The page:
This might be the reason why antidepressant drugs, which don’t reduce inflammation, are often ineffective.
The key then seems to be to keep the life-saving properties of the acute inflammatory response without allowing it to become chronic. But how?
One clue came in 2000 when Serhan and his team revealed that inflammation has an off switch.
Until then, the reaction was thought to peter out as the immune cells that secrete cytokines gradually reduced in number and their effects became diluted.
In fact, Serhan found that neutrophils and macrophages, the types of white blood cell that kick off the process, actively change tack once it has got going, releasing a second set of chemicals — called resolvins — that help mop up any remaining cytokines and sweep away any debris.
This made Serhan and others wonder whether chronic inflammation might be caused not by the on signals being turned up too high, but by a problem with the off switch.
In the years since, he has been studying resolvins and related chemicals to see if there is a way to harness or mimic their actions.
One fly in the ointment is that there is so far no way to tell the difference between the various stages of acute inflammation — from a cut or cold, perhaps — and more troublesome chronic, low-level inflammation.
That’s partly because immune cells and cytokines circulate around the body all the time, so any snapshot of the blood or tissues might make them seem inflamed when actually they are healthy.
Serhan thinks that looking at levels of circulating resolvins might be a better option.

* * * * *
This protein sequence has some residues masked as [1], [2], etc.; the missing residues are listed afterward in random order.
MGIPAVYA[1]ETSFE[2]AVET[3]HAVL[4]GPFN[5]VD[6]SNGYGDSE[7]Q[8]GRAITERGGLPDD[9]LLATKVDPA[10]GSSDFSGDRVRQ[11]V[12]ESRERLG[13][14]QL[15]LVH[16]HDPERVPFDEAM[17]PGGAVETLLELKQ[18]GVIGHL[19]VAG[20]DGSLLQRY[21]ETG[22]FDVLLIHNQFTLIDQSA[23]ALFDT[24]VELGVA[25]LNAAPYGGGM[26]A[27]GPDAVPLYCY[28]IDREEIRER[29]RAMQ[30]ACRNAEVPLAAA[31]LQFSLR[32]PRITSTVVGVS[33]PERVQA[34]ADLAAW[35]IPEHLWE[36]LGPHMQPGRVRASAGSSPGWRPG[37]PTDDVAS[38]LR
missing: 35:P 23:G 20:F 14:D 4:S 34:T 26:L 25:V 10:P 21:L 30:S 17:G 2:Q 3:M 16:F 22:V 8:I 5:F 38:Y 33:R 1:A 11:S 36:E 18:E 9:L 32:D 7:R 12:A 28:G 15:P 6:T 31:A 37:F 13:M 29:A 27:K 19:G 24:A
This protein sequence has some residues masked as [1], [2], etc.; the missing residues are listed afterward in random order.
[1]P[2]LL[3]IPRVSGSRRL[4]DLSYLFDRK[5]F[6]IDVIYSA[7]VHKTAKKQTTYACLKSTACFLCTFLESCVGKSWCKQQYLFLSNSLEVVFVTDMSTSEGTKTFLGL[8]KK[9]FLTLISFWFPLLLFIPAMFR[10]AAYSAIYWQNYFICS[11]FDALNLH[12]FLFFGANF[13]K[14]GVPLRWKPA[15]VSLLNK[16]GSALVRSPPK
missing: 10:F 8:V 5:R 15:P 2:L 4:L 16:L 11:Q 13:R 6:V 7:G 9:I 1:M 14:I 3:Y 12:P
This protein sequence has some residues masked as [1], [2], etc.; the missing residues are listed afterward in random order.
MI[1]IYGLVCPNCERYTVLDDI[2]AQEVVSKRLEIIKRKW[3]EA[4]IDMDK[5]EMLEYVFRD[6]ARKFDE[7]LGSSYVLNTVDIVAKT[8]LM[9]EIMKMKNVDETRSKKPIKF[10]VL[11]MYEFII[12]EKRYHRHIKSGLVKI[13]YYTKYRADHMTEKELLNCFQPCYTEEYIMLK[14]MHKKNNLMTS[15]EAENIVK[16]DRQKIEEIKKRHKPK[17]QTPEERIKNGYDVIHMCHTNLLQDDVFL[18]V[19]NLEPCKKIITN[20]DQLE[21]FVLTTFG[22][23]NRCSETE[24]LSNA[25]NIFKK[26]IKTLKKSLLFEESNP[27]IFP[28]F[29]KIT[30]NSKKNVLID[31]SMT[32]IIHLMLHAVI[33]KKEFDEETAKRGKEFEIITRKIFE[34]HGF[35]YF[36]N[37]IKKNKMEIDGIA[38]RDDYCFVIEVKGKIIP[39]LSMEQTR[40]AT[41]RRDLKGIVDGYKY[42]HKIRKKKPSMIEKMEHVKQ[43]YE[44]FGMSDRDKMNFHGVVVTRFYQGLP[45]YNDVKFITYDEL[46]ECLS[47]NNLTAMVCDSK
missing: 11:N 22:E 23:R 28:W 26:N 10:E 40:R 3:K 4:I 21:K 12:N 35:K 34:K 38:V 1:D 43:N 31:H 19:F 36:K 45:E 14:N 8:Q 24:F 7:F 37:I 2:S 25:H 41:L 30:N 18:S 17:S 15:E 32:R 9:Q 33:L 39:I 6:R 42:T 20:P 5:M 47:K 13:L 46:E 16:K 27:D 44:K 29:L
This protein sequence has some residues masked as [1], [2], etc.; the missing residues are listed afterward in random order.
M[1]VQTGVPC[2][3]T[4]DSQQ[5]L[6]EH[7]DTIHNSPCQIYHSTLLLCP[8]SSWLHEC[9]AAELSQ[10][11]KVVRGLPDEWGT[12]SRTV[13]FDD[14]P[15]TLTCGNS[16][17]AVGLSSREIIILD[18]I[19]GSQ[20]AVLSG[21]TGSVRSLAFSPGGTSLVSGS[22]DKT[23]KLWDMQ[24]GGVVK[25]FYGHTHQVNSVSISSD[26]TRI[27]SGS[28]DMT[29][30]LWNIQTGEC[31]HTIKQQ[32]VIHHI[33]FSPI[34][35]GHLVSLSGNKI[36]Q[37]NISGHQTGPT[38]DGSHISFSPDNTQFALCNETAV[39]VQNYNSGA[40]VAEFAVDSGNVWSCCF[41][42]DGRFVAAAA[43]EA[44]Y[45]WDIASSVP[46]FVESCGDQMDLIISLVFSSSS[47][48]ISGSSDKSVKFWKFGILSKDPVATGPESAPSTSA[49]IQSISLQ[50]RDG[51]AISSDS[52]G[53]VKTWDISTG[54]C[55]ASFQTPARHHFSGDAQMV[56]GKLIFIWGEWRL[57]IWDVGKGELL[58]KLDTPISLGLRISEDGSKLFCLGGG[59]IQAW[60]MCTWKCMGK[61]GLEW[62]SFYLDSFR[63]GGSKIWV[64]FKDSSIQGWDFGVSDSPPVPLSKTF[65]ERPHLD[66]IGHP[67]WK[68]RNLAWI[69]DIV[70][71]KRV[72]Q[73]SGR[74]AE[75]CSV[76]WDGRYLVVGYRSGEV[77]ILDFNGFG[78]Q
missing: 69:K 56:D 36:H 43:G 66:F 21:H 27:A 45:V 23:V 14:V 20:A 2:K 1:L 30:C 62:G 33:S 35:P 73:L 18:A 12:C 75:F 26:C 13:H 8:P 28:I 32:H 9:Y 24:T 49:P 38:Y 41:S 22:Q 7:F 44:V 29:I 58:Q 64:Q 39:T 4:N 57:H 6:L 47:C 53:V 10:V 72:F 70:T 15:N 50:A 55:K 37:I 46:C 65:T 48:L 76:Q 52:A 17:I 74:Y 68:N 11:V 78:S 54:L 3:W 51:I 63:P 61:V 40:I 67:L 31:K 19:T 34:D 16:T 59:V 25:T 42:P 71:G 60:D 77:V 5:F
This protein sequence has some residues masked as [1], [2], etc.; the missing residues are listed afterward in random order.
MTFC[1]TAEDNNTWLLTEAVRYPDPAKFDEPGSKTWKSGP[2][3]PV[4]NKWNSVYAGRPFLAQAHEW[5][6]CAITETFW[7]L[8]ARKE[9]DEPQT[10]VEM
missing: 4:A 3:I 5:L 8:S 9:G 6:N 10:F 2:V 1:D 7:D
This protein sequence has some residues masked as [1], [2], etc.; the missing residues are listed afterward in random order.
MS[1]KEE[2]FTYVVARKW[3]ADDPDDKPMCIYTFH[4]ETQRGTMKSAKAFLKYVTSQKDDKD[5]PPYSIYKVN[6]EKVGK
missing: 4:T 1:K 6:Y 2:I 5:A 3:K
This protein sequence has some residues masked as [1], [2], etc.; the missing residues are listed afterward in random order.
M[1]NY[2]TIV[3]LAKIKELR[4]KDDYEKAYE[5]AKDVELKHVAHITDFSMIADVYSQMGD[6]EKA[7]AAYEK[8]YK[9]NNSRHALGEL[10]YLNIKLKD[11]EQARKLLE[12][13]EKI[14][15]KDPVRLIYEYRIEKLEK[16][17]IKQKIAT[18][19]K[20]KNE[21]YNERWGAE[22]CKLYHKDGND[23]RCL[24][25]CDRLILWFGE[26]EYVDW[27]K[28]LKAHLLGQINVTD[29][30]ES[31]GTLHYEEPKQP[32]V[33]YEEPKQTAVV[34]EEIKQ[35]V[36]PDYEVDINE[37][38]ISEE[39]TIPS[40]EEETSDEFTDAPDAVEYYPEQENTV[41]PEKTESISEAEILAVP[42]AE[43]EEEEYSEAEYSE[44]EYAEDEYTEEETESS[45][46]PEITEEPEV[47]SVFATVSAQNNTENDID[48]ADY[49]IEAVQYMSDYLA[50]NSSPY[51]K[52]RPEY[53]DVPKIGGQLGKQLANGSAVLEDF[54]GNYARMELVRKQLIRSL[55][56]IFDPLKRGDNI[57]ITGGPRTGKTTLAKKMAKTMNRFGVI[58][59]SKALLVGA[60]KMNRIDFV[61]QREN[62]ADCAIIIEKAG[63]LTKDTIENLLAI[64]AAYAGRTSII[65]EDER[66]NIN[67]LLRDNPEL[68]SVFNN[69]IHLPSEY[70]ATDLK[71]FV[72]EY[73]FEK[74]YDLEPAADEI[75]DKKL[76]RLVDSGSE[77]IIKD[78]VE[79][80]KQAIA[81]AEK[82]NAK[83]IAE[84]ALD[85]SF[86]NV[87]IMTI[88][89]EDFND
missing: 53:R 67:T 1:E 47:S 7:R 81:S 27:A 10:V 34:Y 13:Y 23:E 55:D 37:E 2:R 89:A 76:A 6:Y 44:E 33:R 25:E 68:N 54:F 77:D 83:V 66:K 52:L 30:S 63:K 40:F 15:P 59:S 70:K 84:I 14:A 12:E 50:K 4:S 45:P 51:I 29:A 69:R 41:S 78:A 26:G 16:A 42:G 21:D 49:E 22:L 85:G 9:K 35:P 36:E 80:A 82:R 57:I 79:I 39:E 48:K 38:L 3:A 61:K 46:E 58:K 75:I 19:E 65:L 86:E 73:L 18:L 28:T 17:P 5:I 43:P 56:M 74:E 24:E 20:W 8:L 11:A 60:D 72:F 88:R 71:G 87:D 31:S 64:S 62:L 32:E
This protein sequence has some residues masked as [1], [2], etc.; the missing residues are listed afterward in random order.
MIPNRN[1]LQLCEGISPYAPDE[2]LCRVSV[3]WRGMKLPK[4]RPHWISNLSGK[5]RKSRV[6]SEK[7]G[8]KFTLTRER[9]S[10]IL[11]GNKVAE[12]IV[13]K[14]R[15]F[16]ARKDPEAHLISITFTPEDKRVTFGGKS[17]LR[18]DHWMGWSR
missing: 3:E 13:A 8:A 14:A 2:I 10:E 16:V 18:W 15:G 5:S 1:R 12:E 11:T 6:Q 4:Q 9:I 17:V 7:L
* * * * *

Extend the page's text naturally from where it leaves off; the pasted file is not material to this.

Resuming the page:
He has found that people with type 2 diabetes tend to have higher levels of cytokines in circulation, but lower levels of resolvins.
This is relevant because the same white blood cells that kick-start the inflammation response should also step in to secrete resolvins to end it.
So if someone has lots of cytokines but few resolvins, it is a sign of chronic inflammation — and a problem with the off switch.
“I think that this can start to be diagnostic,” Serhan says.
He has also been working with periodontal researcher Thomas Van Dyke of the Forsyth Institute in Cambridge, Massachusetts, on a mouthwash containing resolvins.
In rabbits, the mouthwash not only cleared up their inflamed gums, it also reduced inflammatory markers for cardiovascular disease. Human trials are now under way.
As well as finding ways to diagnose and treat low-level inflammation in healthy looking people, researchers are searching for drugs to stimulate the body to resolve inflammation in those with chronic conditions like arthritis and inflammatory bowel disease.
The current generation of anti-inflammatory drugs, including steroids and non-steroidal anti-inflammatories such as ibuprofen and naproxen, inhibit the onset of inflammation, but do nothing to bring it to an end.
Taking these drugs can reduce painful swelling in the joints, but by turning down the immune response, they leave people more vulnerable to recurring infections and less able to fight off a virus or recover from an injury.
“Chronic inflammation may be a main pathway linking stressful life with disease”
Increasing resolvin levels would help to solve the problem, rather than just mask its effects.
Resolvins actively assist in ridding the body of bacteria and viruses, says Serhan, “so there is little to no chance for immune suppression or becoming vulnerable to recurring infections like there is with a lot of the current drugs”.